The fifteenth perek begins by discussing the susceptibility to tumah of wooden, leather, bone and glass keilim. The Mishnah then discusses the law that very large wooden keilim, that cannot be moved both empty and full are not susceptible to tumah. One of the keilim mentioned in the list is the straw basket.
The Baretura explains that a straw basket is considered a wooden kli -- despite the material not originating from a tree per se. The Tifferet Yisrael explains that keilm made from all material that grows from the ground, e.g straw, reed, grass, etc are considered kli etz (wooden vessels). The Pnei Yehoshua understand that this is the position of the Rambam and the susceptibility to tumah is biblical.
The Tosfot R' Akiva Eiger however directs our attention to the Tosfot (Shabbat 66a). The Gemara there cites the debate between R' Akiva and R' Yochanan ben Nuri regarding the susceptibility to tumah of a straw basket and straw tubing (about which we will learn (17:17) in the coming weeks). The Tosfot question how there could be a position that maintains that straw keilim are susceptible to tumah. When the Torah discusses the laws of tumah as they relate to keilim, it lists a number of the materials -- wood, leather, material, sackcloth -- with straw not mentioned in the list.
The Tosfot provide two answers. The first is that straw itself is also considered etz. They cite the Gemara (Berachot 40a) that explains that the "tree" from which Adam ate was wheat. The second answer is that the susceptibility to tumah for straw keilim is rabbinic. Both these answers are far from the explanation of the Tifferet Yisrael the considers everything that grows from the ground as being klei etz. According to the first answer it is only straw that is brought into that group, whereas according to the second answer, klei etz on a biblical level is to be understood in a limited sense.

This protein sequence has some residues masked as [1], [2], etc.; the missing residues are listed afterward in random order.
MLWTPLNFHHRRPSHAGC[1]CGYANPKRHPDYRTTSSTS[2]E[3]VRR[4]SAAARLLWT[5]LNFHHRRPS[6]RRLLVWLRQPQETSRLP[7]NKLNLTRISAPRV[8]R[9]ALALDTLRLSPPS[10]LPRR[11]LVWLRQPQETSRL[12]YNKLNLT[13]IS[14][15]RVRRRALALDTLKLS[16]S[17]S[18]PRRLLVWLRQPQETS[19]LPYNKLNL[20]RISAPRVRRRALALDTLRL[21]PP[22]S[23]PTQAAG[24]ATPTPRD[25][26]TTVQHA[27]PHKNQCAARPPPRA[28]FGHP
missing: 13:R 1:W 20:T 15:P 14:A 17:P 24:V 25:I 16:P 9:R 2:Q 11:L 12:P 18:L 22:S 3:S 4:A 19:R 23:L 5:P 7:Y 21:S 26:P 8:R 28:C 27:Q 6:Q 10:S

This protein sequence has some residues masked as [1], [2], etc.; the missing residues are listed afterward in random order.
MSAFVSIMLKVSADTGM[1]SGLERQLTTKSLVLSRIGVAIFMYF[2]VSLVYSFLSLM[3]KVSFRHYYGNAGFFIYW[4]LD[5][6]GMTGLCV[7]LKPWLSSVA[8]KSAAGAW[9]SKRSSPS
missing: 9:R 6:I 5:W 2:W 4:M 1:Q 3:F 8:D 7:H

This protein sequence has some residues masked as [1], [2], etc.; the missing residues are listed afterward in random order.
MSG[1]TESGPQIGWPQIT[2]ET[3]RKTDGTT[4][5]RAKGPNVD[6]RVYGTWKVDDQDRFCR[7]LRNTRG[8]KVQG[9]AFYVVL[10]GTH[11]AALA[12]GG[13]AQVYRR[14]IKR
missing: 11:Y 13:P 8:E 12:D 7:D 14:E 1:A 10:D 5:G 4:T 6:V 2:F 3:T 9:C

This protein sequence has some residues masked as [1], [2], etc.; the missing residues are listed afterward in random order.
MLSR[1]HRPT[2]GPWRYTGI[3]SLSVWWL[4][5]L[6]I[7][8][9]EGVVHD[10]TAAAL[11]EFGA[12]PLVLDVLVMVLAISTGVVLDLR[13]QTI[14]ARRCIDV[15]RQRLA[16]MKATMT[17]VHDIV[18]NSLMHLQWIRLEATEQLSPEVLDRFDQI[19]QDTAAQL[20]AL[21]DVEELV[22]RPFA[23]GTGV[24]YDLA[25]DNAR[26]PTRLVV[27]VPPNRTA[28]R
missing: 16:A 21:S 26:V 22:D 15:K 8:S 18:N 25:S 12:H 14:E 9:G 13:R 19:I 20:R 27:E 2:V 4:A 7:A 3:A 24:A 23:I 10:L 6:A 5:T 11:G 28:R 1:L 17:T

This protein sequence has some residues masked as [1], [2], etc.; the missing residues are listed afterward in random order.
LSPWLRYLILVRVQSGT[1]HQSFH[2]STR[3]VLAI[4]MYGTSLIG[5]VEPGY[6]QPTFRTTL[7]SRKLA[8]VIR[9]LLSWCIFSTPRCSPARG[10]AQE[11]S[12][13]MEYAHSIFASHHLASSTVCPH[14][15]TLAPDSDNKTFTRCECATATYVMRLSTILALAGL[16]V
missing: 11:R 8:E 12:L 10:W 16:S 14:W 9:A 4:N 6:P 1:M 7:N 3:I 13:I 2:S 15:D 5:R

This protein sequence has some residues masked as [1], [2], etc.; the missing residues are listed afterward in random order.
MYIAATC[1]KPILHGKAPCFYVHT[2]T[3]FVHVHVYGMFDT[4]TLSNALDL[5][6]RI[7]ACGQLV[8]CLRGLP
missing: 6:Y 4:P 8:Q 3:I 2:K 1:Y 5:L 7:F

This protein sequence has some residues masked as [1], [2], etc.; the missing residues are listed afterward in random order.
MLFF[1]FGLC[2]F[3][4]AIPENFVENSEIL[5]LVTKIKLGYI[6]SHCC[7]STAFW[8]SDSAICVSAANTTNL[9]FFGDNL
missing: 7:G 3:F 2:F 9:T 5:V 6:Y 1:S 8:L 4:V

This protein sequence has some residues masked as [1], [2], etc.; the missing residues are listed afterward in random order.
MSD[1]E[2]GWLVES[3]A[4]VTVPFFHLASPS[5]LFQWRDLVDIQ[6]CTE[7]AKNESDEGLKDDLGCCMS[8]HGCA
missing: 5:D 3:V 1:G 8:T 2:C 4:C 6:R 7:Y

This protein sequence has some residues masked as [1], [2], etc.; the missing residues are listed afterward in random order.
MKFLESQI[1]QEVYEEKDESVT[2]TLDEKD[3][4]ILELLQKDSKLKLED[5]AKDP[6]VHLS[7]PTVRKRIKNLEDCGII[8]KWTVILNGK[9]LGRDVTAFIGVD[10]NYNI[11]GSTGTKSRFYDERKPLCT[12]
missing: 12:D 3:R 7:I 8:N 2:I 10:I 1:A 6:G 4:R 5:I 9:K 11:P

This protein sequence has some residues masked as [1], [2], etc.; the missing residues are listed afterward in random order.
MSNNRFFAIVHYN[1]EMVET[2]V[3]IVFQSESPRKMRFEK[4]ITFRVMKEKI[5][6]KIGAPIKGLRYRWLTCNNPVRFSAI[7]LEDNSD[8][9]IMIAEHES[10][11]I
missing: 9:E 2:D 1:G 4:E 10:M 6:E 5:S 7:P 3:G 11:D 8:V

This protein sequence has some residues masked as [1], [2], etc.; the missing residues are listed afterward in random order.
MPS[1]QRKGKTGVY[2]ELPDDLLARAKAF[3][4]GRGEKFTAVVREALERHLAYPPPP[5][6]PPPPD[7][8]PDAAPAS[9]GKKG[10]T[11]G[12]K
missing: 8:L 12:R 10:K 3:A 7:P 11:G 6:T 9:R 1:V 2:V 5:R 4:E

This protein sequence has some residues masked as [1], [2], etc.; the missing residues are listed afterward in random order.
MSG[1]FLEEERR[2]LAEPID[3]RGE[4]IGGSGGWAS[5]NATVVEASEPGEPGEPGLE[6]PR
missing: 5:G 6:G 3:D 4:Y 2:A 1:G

The Pnei Yehoshua finds the Tosfot's assumption behind their question difficult. From their answers, and in particular the second answer, it appears that they assume that keilim made from material not mentioned in the Torah should not be susceptible to tumah even on a rabbinic level. The difficulty is that we regularly find the chazal only speak of keilim made soil and dung as being not susceptible to tumah. Similarly, the Gemara (e.g. Sukkah 20b) discusses the susceptibility to tumah of keilim made from material that grow from the ground. The Pnei Yehoshua leaves this difficultly unresolved.
The Even Shlomo however defends the Tosfot. He suggests that they may not disagree with the general assumption presented by the Pnei Yehoshua. In other words, even if the material was not mentioned explicitly, one can assume that keilim made from them would be susceptible to tumah (at least rabbinically). Straw however is different -- it is generally used to feed animals. It is not a material whose prime use is for fashioning keilim. Consequently, since the material is not mentioned in the Torah and it is generally used for feeding animal-- one would assume that keilim made from them are not susceptible to tumah at all.
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